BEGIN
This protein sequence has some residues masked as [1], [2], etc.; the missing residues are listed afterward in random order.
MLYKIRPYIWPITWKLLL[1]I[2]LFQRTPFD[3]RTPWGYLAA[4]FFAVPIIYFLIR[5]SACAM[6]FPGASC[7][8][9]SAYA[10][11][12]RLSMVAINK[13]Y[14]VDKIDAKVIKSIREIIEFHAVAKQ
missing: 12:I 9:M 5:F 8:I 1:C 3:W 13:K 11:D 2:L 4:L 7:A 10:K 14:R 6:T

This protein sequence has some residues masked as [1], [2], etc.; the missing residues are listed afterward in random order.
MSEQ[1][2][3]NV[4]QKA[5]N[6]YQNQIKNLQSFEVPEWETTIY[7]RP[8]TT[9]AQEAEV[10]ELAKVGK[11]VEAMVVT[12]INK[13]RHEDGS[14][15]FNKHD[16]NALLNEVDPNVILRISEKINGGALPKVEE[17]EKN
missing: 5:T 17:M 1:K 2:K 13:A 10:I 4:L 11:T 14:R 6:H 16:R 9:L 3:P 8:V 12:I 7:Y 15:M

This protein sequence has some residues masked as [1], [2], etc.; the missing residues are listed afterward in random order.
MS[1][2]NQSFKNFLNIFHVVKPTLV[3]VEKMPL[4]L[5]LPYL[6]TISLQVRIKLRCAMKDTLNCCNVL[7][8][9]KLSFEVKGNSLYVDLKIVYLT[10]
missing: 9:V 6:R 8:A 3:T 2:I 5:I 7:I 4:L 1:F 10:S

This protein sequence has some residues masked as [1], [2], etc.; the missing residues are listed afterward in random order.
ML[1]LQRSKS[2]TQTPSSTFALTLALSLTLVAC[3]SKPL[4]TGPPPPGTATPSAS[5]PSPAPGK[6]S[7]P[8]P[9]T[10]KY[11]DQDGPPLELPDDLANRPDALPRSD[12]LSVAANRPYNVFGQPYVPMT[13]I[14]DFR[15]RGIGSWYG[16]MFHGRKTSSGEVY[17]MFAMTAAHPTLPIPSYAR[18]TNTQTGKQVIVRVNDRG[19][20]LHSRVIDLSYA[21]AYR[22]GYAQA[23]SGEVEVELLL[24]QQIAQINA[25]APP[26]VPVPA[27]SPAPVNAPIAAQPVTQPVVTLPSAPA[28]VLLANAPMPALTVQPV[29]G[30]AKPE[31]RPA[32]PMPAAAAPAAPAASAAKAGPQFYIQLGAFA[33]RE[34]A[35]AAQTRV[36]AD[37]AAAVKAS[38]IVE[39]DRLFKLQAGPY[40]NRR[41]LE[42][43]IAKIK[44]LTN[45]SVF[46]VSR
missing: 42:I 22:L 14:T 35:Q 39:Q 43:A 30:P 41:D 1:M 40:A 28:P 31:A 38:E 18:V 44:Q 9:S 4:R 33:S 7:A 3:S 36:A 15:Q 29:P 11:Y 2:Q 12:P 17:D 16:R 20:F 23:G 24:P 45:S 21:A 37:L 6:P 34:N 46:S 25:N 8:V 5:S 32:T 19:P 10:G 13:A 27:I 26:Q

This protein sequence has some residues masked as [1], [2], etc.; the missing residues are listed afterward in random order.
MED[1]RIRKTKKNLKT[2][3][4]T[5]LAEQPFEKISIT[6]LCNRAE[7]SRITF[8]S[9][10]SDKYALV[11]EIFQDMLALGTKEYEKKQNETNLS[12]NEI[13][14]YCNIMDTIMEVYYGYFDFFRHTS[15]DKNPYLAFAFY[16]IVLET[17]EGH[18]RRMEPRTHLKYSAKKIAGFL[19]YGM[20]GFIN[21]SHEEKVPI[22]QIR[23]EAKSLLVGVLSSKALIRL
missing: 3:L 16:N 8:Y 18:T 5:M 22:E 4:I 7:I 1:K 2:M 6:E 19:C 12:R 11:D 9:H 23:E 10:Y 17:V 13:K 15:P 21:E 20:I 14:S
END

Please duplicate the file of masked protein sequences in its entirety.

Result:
This protein sequence has some residues masked as [1], [2], etc.; the missing residues are listed afterward in random order.
MLYKIRPYIWPITWKLLL[1]I[2]LFQRTPFD[3]RTPWGYLAA[4]FFAVPIIYFLIR[5]SACAM[6]FPGASC[7][8][9]SAYA[10][11][12]RLSMVAINK[13]Y[14]VDKIDAKVIKSIREIIEFHAVAKQ
missing: 12:I 9:M 5:F 8:I 1:C 3:W 13:K 11:D 2:L 4:L 7:A 10:K 14:R 6:T

This protein sequence has some residues masked as [1], [2], etc.; the missing residues are listed afterward in random order.
MSEQ[1][2][3]NV[4]QKA[5]N[6]YQNQIKNLQSFEVPEWETTIY[7]RP[8]TT[9]AQEAEV[10]ELAKVGK[11]VEAMVVT[12]INK[13]RHEDGS[14][15]FNKHD[16]NALLNEVDPNVILRISEKINGGALPKVEE[17]EKN
missing: 5:T 17:M 1:K 2:K 13:A 10:I 4:L 11:T 14:R 6:H 16:R 9:L 3:P 8:V 12:I 7:Y 15:M

This protein sequence has some residues masked as [1], [2], etc.; the missing residues are listed afterward in random order.
MS[1][2]NQSFKNFLNIFHVVKPTLV[3]VEKMPL[4]L[5]LPYL[6]TISLQVRIKLRCAMKDTLNCCNVL[7][8][9]KLSFEVKGNSLYVDLKIVYLT[10]
missing: 9:V 6:R 8:A 3:T 2:I 5:I 7:I 4:L 1:F 10:S

This protein sequence has some residues masked as [1], [2], etc.; the missing residues are listed afterward in random order.
ML[1]LQRSKS[2]TQTPSSTFALTLALSLTLVAC[3]SKPL[4]TGPPPPGTATPSAS[5]PSPAPGK[6]S[7]P[8]P[9]T[10]KY[11]DQDGPPLELPDDLANRPDALPRSD[12]LSVAANRPYNVFGQPYVPMT[13]I[14]DFR[15]RGIGSWYG[16]MFHGRKTSSGEVY[17]MFAMTAAHPTLPIPSYAR[18]TNTQTGKQVIVRVNDRG[19][20]LHSRVIDLSYA[21]AYR[22]GYAQA[23]SGEVEVELLL[24]QQIAQINA[25]APP[26]VPVPA[27]SPAPVNAPIAAQPVTQPVVTLPSAPA[28]VLLANAPMPALTVQPV[29]G[30]AKPE[31]RPA[32]PMPAAAAPAAPAASAAKAGPQFYIQLGAFA[33]RE[34]A[35]AAQTRV[36]AD[37]AAAVKAS[38]IVE[39]DRLFKLQAGPY[40]NRR[41]LE[42][43]IAKIK[44]LTN[45]SVF[46]VSR
missing: 42:I 22:L 14:T 35:Q 39:Q 43:A 30:P 41:D 1:M 40:A 28:P 31:A 38:E 18:V 44:Q 9:S 4:R 33:S 7:A 3:S 36:A 15:Q 29:P 11:Y 2:Q 12:P 17:D 16:R 20:F 23:G 24:P 45:S 21:A 37:L 6:P 34:N 46:S 25:N 8:V 5:S 32:T 19:P 10:G 13:A 27:I 26:Q

This protein sequence has some residues masked as [1], [2], etc.; the missing residues are listed afterward in random order.
MED[1]RIRKTKKNLKT[2][3][4]T[5]LAEQPFEKISIT[6]LCNRAE[7]SRITF[8]S[9][10]SDKYALV[11]EIFQDMLALGTKEYEKKQNETNLS[12]NEI[13][14]YCNIMDTIMEVYYGYFDFFRHTS[15]DKNPYLAFAFY[16]IVLET[17]EGH[18]RRMEPRTHLKYSAKKIAGFL[19]YGM[20]GFIN[21]SHEEKVPI[22]QIR[23]EAKSLLVGVLSSKALIRL
missing: 3:L 16:N 8:Y 18:T 5:M 22:E 4:I 7:I 1:K 2:M 6:E 19:C 12:R 11:D 9:H 23:E 10:Y 17:V 13:K 15:P 21:E 20:I 14:S